Local governments in New York have until the end of the year to decide if they will opt out of the legal sale of recreational marijuana. Any regional ban on Long Island would become moot as tribal businesses are being set up.
Rules to buy legal recreational marijuana will likely be different across Long Island and the rest of New York as local governments could choose to “opt out” of allowing sales in their municipality. That means cities, towns and villages would forgo a 4% sales tax — the state’s take is 9%. They also can’t stop residents from purchasing cannabis in the town next door.
“I’m of the mind that it’s going to be for sale anyway. And I think that we should regulate the types of places it’s available,” Southampton Town Supervisor Jay Schneiderman said. “ And maybe put some restrictions on where it can be used.”
Long Island town supervisors last week abandoned a regional plan to opt out when the Shinnecock Indian Nation in Southampton announced its plans to break ground on a medical marijuana dispensary and pot cultivation facility this month.
Bryan Polite, the Shinnecock tribal chairman, said if the entire federally recognized sovereign tribe votes in favor, they could begin recreational pot sales before the end of the year.
“Although we’re sovereign, we are following a similar path, as far as responsibility, vetting it through the community and looking at it in its totality,” Polite said.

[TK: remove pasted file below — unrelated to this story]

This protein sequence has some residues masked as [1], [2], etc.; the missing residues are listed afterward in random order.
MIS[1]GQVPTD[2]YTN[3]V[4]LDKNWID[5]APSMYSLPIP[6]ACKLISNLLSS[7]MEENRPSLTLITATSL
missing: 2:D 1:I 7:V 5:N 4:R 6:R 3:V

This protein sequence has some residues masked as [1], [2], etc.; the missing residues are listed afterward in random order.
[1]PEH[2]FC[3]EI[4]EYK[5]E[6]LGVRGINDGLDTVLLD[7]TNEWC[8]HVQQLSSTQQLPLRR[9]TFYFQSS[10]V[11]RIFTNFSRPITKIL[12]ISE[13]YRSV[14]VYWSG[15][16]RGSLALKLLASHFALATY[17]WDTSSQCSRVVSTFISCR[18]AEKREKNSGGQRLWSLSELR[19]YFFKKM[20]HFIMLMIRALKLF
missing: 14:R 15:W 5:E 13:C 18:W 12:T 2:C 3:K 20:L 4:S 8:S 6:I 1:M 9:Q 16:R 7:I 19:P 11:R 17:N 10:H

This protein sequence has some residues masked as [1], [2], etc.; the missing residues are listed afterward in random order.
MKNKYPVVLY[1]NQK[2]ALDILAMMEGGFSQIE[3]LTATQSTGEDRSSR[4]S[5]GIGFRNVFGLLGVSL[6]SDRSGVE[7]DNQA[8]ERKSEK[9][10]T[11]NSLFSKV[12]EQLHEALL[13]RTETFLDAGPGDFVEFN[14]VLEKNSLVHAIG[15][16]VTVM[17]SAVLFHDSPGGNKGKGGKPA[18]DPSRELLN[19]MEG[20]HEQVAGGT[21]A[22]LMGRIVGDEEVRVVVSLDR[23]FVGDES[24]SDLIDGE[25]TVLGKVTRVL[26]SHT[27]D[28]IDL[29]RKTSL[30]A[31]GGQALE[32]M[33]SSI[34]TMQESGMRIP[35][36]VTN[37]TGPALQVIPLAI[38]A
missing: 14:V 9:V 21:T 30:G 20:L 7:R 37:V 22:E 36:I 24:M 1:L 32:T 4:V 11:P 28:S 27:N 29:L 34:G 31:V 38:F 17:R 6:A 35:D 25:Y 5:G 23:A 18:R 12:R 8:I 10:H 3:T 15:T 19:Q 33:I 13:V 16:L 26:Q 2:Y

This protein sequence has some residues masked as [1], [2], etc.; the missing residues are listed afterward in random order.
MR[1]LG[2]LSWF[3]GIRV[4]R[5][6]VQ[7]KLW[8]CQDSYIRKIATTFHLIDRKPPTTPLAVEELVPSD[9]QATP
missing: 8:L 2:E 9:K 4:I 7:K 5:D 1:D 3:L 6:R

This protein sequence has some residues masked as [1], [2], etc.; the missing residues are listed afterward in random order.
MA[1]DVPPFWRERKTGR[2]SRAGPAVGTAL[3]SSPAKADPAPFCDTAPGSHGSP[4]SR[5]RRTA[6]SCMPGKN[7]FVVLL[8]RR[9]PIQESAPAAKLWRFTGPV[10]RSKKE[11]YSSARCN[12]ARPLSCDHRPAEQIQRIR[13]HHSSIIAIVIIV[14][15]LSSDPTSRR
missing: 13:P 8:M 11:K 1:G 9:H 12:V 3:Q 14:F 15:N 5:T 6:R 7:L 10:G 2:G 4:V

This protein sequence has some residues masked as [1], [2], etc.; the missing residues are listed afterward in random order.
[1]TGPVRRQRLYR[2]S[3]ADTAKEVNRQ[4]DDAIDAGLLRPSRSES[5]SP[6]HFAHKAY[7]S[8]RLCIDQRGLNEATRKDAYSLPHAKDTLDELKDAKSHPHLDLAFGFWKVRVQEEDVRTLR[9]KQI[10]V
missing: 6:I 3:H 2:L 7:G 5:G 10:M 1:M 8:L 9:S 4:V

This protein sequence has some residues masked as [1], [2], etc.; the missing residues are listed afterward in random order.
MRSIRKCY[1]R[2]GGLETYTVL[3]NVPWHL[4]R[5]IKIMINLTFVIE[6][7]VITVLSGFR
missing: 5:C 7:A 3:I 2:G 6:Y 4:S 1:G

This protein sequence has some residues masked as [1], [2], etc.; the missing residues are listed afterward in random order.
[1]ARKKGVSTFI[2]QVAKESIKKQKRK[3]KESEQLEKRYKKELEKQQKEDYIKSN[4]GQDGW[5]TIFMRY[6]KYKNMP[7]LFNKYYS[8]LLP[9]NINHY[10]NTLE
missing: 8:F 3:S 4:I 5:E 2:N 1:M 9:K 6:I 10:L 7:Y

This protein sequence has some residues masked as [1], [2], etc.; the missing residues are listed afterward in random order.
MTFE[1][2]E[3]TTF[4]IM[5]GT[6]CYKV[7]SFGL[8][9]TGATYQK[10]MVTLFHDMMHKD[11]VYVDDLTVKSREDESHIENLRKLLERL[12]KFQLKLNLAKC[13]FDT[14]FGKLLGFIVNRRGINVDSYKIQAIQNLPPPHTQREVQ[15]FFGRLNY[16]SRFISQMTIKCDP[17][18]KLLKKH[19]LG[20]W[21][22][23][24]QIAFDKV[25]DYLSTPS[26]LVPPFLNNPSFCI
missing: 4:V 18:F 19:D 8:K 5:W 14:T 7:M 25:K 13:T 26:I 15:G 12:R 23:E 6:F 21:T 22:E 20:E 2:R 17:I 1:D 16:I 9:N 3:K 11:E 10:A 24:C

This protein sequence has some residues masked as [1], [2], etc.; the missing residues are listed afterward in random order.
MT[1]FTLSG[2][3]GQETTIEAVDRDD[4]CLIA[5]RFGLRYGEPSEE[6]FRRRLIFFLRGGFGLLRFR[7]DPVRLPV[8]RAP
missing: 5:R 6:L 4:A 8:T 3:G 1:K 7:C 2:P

"If our example is leading the way with the mindset on Long Island, and I think that's a good thing," he said, "because we've been very deliberate with the way we're trying to approach this program — where we mitgate some of the downsides to legalization but also to enhance our tribal programs and capabilities from this program — then it's a welcome change in our dealings with outside agencies."
Schneiderman said while he cannot control what they do on tribal land, local governments across New York can choose to regulate where it can be grown, sold and consumed.
State regulators plan to start licensing retail pot facilities by mid-2022. Polite said the tribe will also develop its internal pot licensing regulations.
“Even on a national level, we’re going to be one of very few tribally owned and operated cannabis dispensaries and cultivation facilities,” said Chenae Bullock, who operates the tribal cannabis company, Little Beach Harvest. “And that’s a big deal.
Bullock said the Shinnecock tribe will set the stage for communities that have been disproportionately impacted by drug policing to participate in pot’s economic boon.
“This is a plant that has been used by Indigenous people for thousands of years," she said. "The difference here is we’re in the industry now.
"We're beginning to see the intergenerational gaps, between the elders and the young, coming together, because young people are extremely educated on cannabis at this level," Bullock said. "And our elders, they come from a time where the war on drugs was a big influence on them — and unfortunately through the country. They are now having a kind of re-education of this sacred plant."
The tribe’s operations are expected to meet state standards and first be issued to those with state-issued medical marijuana cards — before retail pot becomes a cash crop.